Slogging to the finish line.
One hundred and twenty four minutes separate the two phases of Al Pacino’s film career.
By 1976, the actor was coming off four consecutive Oscar nominations in iconic films: The Godfather (1972); Serpico (1973); The Godfather, Part II (1974) and Dog Day Afternoon (1975)–for a short–but spectacular–period, nobody in the film industry seemed hotter. And then there’s the Al Pacino we recognize today: though certainly still capable of fine work, the man is arguably just as famous for the Saturday Night Live caricature modeled after a succession of bug-eyed, spittle-flecked, histrionic displays that characterized many of his latter-day performances.
Whether it ultimately represents the end of his golden era or the beginning of his gonzo era, Bobby Deerfield remains Pacino’s most head-scratching career choice.
When he’s not circling his way to glory, world famous race car champion Deerfield (Pacino) keeps very much to himself. A man of few words, he’s the kind that makes every exhalation of cigarette smoke an act of deep, soul-rattling rumination. What’s going on inside him? Search for the answer and you’ll search in vain. It’s said that the eyes are the windows to one’s soul, but alas, Bobby’s the sort that keeps his sunglasses on indoors.
His icy reserve begins to melt–if ever so slightly–upon meeting the mysterious Lillian Morelli (Marthe Keller, Marathon Man) in a Swiss hospital. Though she refuses to discuss (or even acknowledge) her illness with him, Bobby knows something’s seriously amiss when, while stroking her head as she sleeps, a tuft of Lillian’s hair comes off in his hand.
Ah, but we know that the lady suffers from acute actress-itis, that ultimately fatal affliction which requires hospitalization and medication, but never seems to detract from a beautiful young leading lady’s ability to smoke and drink, make love or witty repartee. Of course, the real purpose of the tragic heroine’s life–and untimely death–is to awaken her lunk-headed suitor to the realization that he can love, after all.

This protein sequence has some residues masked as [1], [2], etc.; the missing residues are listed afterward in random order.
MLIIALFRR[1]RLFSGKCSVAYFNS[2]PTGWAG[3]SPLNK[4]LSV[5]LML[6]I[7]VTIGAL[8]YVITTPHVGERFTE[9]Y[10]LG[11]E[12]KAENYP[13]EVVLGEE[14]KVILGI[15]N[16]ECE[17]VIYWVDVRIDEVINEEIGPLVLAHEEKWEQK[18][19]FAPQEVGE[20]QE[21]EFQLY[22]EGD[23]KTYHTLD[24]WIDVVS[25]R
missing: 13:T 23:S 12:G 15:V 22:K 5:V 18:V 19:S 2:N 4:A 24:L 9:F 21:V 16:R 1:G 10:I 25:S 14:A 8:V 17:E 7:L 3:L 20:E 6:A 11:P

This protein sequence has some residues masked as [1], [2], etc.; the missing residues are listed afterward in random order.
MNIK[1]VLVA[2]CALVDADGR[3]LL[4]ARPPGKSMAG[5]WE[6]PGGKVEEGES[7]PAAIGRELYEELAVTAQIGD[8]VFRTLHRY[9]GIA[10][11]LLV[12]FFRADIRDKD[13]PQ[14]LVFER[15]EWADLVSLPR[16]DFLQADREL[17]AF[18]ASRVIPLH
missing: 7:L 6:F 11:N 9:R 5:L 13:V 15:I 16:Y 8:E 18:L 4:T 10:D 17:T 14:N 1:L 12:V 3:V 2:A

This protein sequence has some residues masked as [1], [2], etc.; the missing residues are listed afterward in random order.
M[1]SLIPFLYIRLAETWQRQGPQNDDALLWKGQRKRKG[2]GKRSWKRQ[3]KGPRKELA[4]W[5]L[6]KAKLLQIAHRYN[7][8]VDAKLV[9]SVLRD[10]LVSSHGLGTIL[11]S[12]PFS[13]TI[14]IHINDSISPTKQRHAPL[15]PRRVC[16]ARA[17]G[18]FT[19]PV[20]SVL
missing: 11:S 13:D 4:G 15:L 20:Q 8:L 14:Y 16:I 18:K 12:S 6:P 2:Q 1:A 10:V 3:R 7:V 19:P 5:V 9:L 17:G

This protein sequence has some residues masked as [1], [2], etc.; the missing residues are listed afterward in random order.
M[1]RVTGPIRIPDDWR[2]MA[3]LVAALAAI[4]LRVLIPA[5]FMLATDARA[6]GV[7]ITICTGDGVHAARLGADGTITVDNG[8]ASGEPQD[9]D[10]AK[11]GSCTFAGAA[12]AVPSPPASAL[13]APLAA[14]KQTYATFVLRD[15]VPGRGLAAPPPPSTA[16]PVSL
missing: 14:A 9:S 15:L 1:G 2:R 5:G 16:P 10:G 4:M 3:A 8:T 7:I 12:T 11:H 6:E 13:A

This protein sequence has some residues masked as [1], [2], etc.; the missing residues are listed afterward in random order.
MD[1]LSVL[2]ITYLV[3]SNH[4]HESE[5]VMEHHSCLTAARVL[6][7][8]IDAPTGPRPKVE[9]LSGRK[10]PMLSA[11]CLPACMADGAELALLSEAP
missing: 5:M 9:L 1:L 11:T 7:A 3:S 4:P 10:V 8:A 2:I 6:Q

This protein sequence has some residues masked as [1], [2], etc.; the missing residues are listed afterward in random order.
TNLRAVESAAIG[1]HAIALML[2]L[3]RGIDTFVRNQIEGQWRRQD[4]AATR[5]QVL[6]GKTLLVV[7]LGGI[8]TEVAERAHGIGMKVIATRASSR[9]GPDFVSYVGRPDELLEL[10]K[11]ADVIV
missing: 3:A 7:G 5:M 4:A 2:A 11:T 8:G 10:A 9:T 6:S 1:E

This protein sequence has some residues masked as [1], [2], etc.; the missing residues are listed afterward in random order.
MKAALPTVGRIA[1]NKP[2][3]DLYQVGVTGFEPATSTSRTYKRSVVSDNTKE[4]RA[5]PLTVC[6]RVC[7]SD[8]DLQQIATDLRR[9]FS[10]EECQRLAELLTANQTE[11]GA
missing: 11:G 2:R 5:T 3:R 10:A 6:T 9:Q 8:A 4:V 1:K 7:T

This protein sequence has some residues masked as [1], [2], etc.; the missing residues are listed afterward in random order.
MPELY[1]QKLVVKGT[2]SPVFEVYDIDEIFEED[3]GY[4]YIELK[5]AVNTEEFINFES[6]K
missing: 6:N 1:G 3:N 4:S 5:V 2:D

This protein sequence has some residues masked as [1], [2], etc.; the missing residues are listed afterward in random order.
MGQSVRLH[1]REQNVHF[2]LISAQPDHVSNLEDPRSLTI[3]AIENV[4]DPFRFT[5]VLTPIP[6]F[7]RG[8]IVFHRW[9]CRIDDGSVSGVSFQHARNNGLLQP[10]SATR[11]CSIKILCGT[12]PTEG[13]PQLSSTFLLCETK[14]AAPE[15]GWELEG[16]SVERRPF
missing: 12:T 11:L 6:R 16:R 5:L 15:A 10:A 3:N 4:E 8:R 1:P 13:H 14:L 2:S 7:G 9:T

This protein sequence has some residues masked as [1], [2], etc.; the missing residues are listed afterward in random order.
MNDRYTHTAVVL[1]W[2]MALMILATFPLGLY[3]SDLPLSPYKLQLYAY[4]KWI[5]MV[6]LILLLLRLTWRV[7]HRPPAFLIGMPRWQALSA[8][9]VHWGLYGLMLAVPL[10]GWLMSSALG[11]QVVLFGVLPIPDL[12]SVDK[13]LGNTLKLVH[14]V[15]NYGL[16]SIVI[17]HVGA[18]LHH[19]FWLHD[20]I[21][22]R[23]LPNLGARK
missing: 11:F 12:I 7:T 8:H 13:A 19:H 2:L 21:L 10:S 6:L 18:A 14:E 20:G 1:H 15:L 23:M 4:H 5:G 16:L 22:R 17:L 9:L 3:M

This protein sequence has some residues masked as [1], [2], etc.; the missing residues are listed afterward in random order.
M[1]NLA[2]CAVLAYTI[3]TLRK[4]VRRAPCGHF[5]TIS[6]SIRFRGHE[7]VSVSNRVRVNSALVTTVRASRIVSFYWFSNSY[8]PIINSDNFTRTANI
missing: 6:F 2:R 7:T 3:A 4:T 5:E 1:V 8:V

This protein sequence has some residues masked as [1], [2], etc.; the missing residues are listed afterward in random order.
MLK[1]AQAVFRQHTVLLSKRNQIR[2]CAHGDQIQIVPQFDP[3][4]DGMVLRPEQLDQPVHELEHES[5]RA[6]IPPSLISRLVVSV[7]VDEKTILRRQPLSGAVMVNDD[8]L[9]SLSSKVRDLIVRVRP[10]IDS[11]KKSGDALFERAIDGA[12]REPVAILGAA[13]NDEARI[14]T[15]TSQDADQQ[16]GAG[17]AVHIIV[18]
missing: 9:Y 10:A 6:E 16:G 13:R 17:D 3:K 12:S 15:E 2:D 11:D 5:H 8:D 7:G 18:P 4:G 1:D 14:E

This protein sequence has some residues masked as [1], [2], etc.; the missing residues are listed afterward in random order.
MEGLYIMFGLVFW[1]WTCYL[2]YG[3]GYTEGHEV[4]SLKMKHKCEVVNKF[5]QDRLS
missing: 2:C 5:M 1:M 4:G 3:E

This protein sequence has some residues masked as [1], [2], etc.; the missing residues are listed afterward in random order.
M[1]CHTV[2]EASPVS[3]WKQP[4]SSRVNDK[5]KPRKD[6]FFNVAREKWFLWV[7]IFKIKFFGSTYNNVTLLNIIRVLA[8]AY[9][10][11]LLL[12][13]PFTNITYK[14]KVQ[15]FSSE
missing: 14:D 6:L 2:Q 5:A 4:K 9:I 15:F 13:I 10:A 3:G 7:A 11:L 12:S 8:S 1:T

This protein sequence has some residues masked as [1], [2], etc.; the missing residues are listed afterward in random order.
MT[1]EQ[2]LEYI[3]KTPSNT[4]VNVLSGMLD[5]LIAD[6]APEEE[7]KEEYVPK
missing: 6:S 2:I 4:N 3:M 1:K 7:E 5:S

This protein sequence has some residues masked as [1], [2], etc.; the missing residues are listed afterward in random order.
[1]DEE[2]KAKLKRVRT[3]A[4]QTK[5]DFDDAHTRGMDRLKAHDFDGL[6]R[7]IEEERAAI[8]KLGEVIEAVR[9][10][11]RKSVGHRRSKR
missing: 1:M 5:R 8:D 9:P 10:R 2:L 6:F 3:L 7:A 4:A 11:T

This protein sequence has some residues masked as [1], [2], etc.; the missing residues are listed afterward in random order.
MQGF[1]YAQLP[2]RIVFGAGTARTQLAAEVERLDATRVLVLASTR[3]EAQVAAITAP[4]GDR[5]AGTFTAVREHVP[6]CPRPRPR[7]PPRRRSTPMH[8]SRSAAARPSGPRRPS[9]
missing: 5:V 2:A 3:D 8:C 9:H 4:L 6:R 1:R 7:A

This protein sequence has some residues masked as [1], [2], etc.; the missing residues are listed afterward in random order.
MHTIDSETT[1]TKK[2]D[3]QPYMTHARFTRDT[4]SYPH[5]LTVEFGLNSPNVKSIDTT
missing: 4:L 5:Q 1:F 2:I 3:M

Bleccch! Why does this pathetic, moth-eaten movie scenario refuse to die the grisly death it deserves?! O.K., let’s be charitable: there are two shining cinematic examples–Camille starring Greta Garbo and Robert Taylor, and Love Story with Ali MacGraw and Ryan O’Neal–but let’s face facts: both of these benefit from a certain kitsch appeal and consider that there’s thirty four years between the first and second examples.
Meanwhile, Bobby Deerfield founders among the also-rans, despite the considerable talents of Pacino, director Sydney Pollack (Tootsie), screenwriter Alvin Sargent (Ordinary People) and composer Dave Grusin (Fuzz) on board. As for Keller, the former model certainly doesn’t want for physical beauty, but as an actress, she’s playing with a deck impossibly stacked against her–honestly, I doubt even Meryl Streep could survive unscathed after delivering a line like: “I’ll come to death on my own terms.”
For their part, the hard working folks at Twilight Time bring Bobby Deerfield to Blu-ray in the best terms possible, optically and aurally speaking. The 2.39:1/1080p transfer fully translates Henri Decae’s (The 400 Blows) gorgeous cinematography–truly the film’s finest feature–and there are three (that’s right: three) audio tracks to choose from, all well-suited to pipe into your home system, whatever its sonic requirements. English SDH subtitles are also available.
Extras are limited to a previously released audio commentary track by Pollack (who sounds a bit defensive here–feeling guilty, perhaps?), an Isolated Score track and the original theatrical trailer. Consider this: Twilight Time’s in-house historians Nick Redman and Julie Kirgo couldn’t even work up enough enthusiasm over this one to carry out their usual commentary duties; what does that tell you? Kirgo does, however, contribute yet another skillfully composed essay for the colorful booklet enclosed.
I’ll humbly admit that the 124 minutes it takes to get through Bobby Deerfield weren’t nearly as painful as I imagined they might be, but put a gun to my head and I’d still insist that they only added up to so much wasted time.